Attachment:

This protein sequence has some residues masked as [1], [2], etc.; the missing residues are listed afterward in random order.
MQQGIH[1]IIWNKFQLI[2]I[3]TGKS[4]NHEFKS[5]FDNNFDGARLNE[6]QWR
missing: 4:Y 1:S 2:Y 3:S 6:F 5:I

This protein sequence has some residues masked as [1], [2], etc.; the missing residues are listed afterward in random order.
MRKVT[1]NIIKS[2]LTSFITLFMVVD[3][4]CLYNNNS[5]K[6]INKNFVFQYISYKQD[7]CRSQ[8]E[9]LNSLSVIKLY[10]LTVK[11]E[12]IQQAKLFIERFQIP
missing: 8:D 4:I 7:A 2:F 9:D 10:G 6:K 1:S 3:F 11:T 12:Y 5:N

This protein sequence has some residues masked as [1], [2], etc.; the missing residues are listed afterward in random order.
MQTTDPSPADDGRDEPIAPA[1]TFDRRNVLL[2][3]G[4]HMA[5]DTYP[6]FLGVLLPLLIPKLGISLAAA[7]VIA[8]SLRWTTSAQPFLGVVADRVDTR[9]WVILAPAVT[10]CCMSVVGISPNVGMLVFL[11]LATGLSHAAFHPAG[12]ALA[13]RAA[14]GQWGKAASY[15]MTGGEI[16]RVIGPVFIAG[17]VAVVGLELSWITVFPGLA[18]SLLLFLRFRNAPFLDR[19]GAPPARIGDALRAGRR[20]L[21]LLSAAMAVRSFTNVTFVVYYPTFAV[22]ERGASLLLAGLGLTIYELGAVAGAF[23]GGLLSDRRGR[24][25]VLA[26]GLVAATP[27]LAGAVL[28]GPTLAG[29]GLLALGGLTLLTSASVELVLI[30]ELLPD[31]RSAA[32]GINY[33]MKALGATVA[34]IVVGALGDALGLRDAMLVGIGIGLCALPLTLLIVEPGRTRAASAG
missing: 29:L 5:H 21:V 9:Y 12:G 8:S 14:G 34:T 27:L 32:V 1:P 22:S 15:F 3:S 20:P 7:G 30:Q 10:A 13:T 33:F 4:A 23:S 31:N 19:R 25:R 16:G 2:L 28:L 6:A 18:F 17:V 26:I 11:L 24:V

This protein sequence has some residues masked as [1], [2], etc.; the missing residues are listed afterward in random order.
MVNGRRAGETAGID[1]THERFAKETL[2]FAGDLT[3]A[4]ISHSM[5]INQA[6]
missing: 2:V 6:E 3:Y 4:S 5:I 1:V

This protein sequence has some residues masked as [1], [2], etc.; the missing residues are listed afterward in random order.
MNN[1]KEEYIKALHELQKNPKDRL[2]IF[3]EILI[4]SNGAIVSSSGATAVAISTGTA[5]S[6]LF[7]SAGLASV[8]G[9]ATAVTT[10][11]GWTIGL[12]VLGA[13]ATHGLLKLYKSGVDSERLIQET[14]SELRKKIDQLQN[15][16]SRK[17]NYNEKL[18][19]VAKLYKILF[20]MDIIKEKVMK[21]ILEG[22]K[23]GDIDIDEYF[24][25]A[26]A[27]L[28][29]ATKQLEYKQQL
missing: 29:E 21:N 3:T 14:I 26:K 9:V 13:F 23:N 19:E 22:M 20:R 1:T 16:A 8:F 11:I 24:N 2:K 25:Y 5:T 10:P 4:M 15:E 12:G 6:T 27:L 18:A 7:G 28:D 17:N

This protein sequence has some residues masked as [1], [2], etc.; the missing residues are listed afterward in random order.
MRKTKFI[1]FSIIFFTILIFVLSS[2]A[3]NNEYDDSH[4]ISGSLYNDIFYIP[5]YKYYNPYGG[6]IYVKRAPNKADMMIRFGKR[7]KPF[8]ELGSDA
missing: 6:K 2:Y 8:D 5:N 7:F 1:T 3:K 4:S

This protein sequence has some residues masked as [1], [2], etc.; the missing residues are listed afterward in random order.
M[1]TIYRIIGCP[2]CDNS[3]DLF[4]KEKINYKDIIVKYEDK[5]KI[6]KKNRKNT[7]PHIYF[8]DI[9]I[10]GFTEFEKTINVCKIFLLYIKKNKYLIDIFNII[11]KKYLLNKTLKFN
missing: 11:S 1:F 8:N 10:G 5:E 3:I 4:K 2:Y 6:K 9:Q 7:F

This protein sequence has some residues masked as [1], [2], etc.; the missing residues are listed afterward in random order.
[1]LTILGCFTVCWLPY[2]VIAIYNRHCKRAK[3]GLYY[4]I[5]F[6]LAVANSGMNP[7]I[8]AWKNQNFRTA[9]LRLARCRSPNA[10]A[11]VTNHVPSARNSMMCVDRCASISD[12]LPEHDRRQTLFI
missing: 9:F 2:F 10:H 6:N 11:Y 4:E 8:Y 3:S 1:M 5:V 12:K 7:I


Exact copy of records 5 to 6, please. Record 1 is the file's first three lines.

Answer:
This protein sequence has some residues masked as [1], [2], etc.; the missing residues are listed afterward in random order.
MNN[1]KEEYIKALHELQKNPKDRL[2]IF[3]EILI[4]SNGAIVSSSGATAVAISTGTA[5]S[6]LF[7]SAGLASV[8]G[9]ATAVTT[10][11]GWTIGL[12]VLGA[13]ATHGLLKLYKSGVDSERLIQET[14]SELRKKIDQLQN[15][16]SRK[17]NYNEKL[18][19]VAKLYKILF[20]MDIIKEKVMK[21]ILEG[22]K[23]GDIDIDEYF[24][25]A[26]A[27]L[28][29]ATKQLEYKQQL
missing: 29:E 21:N 3:T 14:I 26:K 9:V 13:F 23:N 19:E 22:M 20:R 1:T 16:A 8:F 11:I 24:N 2:K 25:Y 5:T 10:P 4:M 15:E 12:G 6:T 27:L 18:A 7:G 28:D 17:N

This protein sequence has some residues masked as [1], [2], etc.; the missing residues are listed afterward in random order.
MRKTKFI[1]FSIIFFTILIFVLSS[2]A[3]NNEYDDSH[4]ISGSLYNDIFYIP[5]YKYYNPYGG[6]IYVKRAPNKADMMIRFGKR[7]KPF[8]ELGSDA
missing: 6:K 2:Y 8:D 5:N 7:F 1:T 3:K 4:S